Me and my fellow monchileras (backpackers) got a little crazy in a bar one night in Panajachel called “Pana Rock.” Yes. It sounds cheesy and it was a little cheesy. I am thinking it is some spin off of Hard Rock Café, a marketing scheme I suppose. Maybe there is or will be a “Roma Rock” or “Paris Rock” for example. I don’t know. The second band that played was bearable, even kind of good for a couple of songs. We had a lot of fun dancing once the D.J. started. But mostly, as usual, I enjoyed people-watching. It was an eclectic mix of extranjeros and locals. I do not like to generalize, but I feel like I can spot a group of backpackers from Spain a mile away at this point.

 One day in Pana we took a boat across Lake Atitlan to the beautiful pueblo of San Pedro.

I also broke down at one point when I couldn’t understand a financial transaction. Trying to figure out the exchange rate compounded with the language barrier I face on a daily basis got to me I suppose. Before that various decisions had been made about money that I couldn’t understand nor calculate in my head. For a control freak like me, this proved to be too much. It was a good lesson for me to learn to ‘let it go.’ I am grateful I have good friends who are understanding and patient. We were able to laugh about the love fest that ensued in the street while they were consoling me. There are moments when I need my native tongue to feel I am myself. Language is truly amazing. I have to come to realize how much I am able to communicate without being fluent in a language, but also how much I miss for the same reason.

Getting to Antigua was an adventure in itself. Two buses, both very crowded. It was a beautiful day though and the driver had some old Ranchera music playing. Although I had to grip the handle bar on top of the seat in front of me to keep from sliding off as we whipped around sharp turns, I managed to take a little nap leaning against my friend. Again, we also three to a seat with the aisles full.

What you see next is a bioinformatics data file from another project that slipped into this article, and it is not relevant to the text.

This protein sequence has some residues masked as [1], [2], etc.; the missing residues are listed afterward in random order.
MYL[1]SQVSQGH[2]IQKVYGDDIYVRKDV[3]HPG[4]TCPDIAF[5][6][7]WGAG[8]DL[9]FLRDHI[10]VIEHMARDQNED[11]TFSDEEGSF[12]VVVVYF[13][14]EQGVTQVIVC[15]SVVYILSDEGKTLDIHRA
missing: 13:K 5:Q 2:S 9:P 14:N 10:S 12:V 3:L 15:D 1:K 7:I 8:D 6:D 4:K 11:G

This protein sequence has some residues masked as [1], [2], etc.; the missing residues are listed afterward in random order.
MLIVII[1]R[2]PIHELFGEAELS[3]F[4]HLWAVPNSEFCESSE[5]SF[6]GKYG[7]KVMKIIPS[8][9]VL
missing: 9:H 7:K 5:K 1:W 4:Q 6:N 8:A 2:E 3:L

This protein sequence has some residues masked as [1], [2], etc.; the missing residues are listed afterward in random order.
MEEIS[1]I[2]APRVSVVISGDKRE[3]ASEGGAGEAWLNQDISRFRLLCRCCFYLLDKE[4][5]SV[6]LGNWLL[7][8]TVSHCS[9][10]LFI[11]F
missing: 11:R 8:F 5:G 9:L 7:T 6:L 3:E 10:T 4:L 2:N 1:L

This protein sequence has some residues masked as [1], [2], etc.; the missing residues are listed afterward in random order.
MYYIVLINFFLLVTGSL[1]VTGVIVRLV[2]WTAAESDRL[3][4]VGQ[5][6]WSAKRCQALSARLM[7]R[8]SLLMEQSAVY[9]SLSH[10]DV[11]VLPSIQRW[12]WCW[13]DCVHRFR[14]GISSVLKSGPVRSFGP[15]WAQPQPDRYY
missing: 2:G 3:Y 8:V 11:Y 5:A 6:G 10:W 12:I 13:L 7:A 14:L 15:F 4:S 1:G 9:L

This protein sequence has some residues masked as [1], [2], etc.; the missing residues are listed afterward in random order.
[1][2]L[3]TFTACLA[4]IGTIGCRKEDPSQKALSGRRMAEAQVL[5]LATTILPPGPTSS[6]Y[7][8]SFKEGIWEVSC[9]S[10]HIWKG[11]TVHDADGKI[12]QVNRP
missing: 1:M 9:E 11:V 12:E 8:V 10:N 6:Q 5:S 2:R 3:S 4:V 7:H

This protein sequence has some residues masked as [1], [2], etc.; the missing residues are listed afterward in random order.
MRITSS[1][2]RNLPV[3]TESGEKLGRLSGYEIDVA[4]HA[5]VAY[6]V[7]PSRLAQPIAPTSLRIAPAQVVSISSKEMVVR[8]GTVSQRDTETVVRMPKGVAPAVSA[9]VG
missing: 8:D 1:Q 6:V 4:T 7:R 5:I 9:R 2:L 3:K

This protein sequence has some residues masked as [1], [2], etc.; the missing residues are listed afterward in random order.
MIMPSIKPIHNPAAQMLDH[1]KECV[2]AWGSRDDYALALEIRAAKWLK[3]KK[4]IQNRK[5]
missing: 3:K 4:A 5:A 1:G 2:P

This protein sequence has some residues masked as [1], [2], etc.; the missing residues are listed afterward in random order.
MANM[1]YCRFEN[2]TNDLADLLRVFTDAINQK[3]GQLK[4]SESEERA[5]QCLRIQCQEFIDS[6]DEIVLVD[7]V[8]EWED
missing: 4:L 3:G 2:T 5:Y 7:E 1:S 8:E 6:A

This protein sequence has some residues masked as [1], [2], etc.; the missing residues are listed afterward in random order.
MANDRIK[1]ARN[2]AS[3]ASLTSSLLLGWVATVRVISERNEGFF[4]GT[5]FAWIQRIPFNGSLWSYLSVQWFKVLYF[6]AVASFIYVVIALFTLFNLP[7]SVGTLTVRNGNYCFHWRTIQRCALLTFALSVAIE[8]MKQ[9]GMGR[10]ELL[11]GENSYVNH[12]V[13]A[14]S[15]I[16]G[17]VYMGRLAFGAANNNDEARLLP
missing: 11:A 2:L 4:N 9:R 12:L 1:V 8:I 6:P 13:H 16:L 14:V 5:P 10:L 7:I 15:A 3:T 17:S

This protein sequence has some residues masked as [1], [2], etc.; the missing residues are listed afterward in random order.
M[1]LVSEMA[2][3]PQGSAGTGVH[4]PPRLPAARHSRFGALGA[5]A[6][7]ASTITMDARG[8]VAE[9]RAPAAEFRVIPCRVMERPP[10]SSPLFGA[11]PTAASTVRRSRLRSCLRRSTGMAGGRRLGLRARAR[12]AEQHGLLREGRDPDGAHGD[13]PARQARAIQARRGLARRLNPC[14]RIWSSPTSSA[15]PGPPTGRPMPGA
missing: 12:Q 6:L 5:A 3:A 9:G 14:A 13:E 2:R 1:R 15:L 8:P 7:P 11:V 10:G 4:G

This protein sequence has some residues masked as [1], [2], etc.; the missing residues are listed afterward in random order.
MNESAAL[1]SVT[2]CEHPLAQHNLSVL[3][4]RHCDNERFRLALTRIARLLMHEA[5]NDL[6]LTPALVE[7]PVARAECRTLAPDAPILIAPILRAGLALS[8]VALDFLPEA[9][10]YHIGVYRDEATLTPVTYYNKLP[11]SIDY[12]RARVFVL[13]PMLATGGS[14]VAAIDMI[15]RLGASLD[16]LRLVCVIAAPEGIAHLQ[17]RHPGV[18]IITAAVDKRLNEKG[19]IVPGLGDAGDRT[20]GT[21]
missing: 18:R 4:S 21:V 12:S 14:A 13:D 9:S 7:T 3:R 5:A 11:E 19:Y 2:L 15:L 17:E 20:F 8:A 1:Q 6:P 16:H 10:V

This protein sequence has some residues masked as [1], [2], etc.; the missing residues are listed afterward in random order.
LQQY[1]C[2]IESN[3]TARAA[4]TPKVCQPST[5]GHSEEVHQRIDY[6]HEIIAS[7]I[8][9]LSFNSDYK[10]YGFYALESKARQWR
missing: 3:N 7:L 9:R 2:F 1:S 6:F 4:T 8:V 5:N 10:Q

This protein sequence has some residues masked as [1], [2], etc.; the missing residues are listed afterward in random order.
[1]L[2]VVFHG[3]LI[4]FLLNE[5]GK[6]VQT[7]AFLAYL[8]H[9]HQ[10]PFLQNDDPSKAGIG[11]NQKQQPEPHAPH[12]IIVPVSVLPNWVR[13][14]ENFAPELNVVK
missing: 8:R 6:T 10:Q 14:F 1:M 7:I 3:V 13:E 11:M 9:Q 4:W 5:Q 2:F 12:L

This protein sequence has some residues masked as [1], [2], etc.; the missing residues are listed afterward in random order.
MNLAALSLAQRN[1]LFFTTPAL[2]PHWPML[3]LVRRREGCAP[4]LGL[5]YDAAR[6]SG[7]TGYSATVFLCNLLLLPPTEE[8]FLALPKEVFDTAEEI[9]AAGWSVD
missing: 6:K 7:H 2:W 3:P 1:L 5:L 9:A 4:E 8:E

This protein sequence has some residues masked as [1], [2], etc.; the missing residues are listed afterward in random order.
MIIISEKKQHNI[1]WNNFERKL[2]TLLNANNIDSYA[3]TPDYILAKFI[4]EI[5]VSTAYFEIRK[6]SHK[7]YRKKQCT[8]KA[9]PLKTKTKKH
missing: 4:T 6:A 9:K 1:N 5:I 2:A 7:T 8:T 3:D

We got to Antigua in the late afternoon. After dinner I got my first look at Antigua by twilight. It was beautiful. Although there were a lot people out and about, it still felt peaceful.

Below is the arc and clock tower of the city marking the center of the city. After passing under the arch it opens up into a square with a park and at the top, Cathedral San Jose.

 One of my favorite moments during the trip was getting up early the last morning to walk around by myself in Antigua. I needed some space and wanted to see more of Antigua in the daylight. The air was sweet and fresh and the streets were quiet. As I walked I greeted people who were sharing the early Sunday morning with me. A few motorcycles and mopeds flew by, trucks carrying people locals to church, restaurant workers and shopkeepers were preparing for the stream of tourists that would pass through their doors that day.

I passed by many historical sites, ruins of old buildings beaten down by time but still standing. I was reminded of wandering around Rome where the remnants of history are everywhere you turn.

I returned to see San Jose Cathedral in the sunlight and caught the end of a morning service.

I ate my Chile Relleno sandwich, drank coffee and watched pigeons in front of the church in Merced Park.

Thank you Guatemala. It was beautiful and I hope to see you again soon.

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About almadeelsalvador

I am a multimedia journalist working in San Salvador, El Salvador.